Gilbert Brown Wilson: Finally Out at Swope Pt.1

Now through December 30, the Swope Art Museum features work by Gilbert Wilson. Terre Haute has never fully embraced this native son; however, in spite of grumbling about the anti-war, anti-capitalist nature of his local murals, they were never painted over. Since they weren’t in buildings that later generations tore down in the name of economic progress, Wilson’s work has been preserved better than a lot of our town’s history.

Adding to the site-specific work in town, Wilson’s nephews left his works on paper to the Swope, and his letters and journals and miscellaneous writings are at the Vigo County Public Library. There’s a certain irony in this, of course. Gil Wilson railed in a letter to the author himself about the fact that he couldn’t get a copy of Theodore Dreiser’s work at the public library in his hometown, and in a letter written on May 6, 1935 to Rabbi Taxay of Temple Israel, Wilson says, “There is in the Swope will a provision for a $10,000 Art Gallery here someday. A most miserable idea! Nothing perverts art more than a Gallery. The money should be put into something living and of survival value.”

Good Intentions: Two Unrealized Projects by Gilbert Brown Wilson, in spite of its somewhat condescending title, provides a welcome opportunity to assess examples of Wilson’s work other than the murals we are used to seeing at local schools. For people familiar with these, it’s no surprise to encounter several examples of the larger male bodies that were Wilson’s homoerotic ideal in the exhibit.

The same year he was complaining to the rabbi of how a gallery perverts art, Wilson wrote to the Jewett Institute of Scranton, Pennsylvania seeking anatomy diagrams to use as a study for “Age” in a planned mural. He explained, “I simply want to draw a huge, rolling robust being who is, physically, a regular behemoth without seeming to be a ridiculously fat and pudgy mountain of flesh. (Maybe I am trying to do something impossible.)”

Wilson refers to “blending of good proportion and weight – just the right combination of muscle and flesh that [results in] admirably impressive and awesome creatures.” He could be describing Dr. Fred Donaghy, George Krietenstein, and Max Ehrmann, prominent Terre Haute citizens and objects of Gil’s affection at the time.

Clearly, Wilson drew on this ideal for his full-length portrait of Ahab from Moby Dick. Illustrating Melville’s lengthy work may have been sparked initially by a desire to compete with Rockwell Kent, for whom Wilson had worked as an unhappy apprentice. Gil was always looking for a profitable opportunity, and the edition of the book with Kent’s drawings had sold well. However, like any artist, he was eager to juxtapose aspects of the plot and characterization with his own experiences. Wilson’s vision for the book was vastly different from the older artist’s. And Gilbert kept imagining projects incorporating his interpretation of Moby Dick for decades, including an opera in which he might play the role of Pip himself.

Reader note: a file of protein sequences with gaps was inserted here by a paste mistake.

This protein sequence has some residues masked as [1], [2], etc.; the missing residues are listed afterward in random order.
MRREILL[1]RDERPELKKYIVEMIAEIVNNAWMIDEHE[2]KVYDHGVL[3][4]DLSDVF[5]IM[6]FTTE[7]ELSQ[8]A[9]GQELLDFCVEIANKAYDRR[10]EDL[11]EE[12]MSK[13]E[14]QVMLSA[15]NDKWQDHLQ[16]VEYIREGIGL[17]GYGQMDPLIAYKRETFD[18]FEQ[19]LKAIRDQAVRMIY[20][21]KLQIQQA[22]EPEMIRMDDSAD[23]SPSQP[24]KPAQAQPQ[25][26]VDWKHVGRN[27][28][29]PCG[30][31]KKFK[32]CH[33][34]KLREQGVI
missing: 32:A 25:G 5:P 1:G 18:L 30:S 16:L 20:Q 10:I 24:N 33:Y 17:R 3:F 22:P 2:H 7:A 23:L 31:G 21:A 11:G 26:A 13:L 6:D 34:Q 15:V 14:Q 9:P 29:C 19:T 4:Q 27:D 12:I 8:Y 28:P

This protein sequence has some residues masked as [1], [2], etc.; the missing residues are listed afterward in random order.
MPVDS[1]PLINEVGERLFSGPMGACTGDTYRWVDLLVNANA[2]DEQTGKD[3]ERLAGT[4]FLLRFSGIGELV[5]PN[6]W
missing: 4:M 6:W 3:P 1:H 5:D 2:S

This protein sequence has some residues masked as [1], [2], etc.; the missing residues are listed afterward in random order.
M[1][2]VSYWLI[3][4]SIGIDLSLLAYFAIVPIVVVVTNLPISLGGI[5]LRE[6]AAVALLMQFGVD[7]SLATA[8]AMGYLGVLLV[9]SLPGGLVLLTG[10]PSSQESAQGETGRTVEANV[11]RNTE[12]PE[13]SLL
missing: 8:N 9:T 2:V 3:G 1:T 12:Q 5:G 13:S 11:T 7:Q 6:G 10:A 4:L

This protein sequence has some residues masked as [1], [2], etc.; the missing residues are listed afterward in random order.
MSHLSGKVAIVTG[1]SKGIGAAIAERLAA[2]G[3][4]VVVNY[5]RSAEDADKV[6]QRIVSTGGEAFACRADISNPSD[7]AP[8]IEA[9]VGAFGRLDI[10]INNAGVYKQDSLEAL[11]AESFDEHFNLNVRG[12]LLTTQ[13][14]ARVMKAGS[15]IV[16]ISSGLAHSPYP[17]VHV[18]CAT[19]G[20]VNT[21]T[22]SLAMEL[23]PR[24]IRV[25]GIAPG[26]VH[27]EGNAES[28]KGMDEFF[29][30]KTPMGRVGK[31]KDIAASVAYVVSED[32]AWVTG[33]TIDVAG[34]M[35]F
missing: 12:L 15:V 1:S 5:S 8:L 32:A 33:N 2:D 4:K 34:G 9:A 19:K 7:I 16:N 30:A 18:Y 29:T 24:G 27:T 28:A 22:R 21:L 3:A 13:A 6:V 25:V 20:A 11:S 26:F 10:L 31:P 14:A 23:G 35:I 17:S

One might say Wilson’s interest in Moby Dick was, appropriately, obsessive.

The Swope exhibits large panels Wilson intended for a mural in the Frankfort, Kentucky library.

Although smaller, a series of illustrations from decades earlier depicting Ahab’s madness dominate the Swope gallery in which they are hung. The first is realistic, but each subsequent face becomes more abstract until the eyes are the only recognizable feature.

It’s important to note that Wilson’s ideas about insanity were not merely theoretical. In 1932, he corresponded with G. W. Goler, a doctor in Rochester, New York regarding eugenics – the theme for a mural he hoped to include in a larger project for a kind of chapel for science. Although close association with Nazi ideology has discredited eugenics, many forward thinking people were once interested in its possibility to create a more ideal world. Gilbert Wilson and Dr. Fred Donaghy were two of them.

On January 26, Wilson described to Goler how he and Donaghy often went to Saturday clinics at the Indianapolis insane hospital, “where those awful derelicts of humanity are brought out one by one and exhibited.” They also visited the Home for Feebleminded Boys in Fort Wayne.

These odd excursions occurred when Wilson was a student at the institute of higher learning now called Indiana State University. In his correspondence and his journals, Gil writes directly about his love for Donaghy. The professor was, unsurprisingly, more circumspect. Were the trips to these mental institutions the way Donaghy could safely spend a day with the younger man?

Wilson attributed the visits to a kind of mentoring. He wrote, “[Donaghy] is greatly interested in my work and goes out of his way to help me expose myself to these devastating but deeply stirring impressions. In all these institutions he is known professionally, and with him I am able to get a closer and more candid observation of the circumstances of these terrible cases.

There on those long lingering walks thru those corridors, flanked on both sides with cells containing wreck after wreck, I have sketched them. Humanity hideously desecrated – life appallingly warped, distorted and misshapen from the beautiful thing it was destined to be. There is where I saw the wide pitiful eyes, those strange searching stares that I shall put into my mural because they are in themselves such adequate symbols of an awful indictment of our civilization.”

Clearly, the images of madness stayed with Gilbert Wilson for decades, and he used them effectively as source material for his dynamic portrayal of Ahab’s madness.

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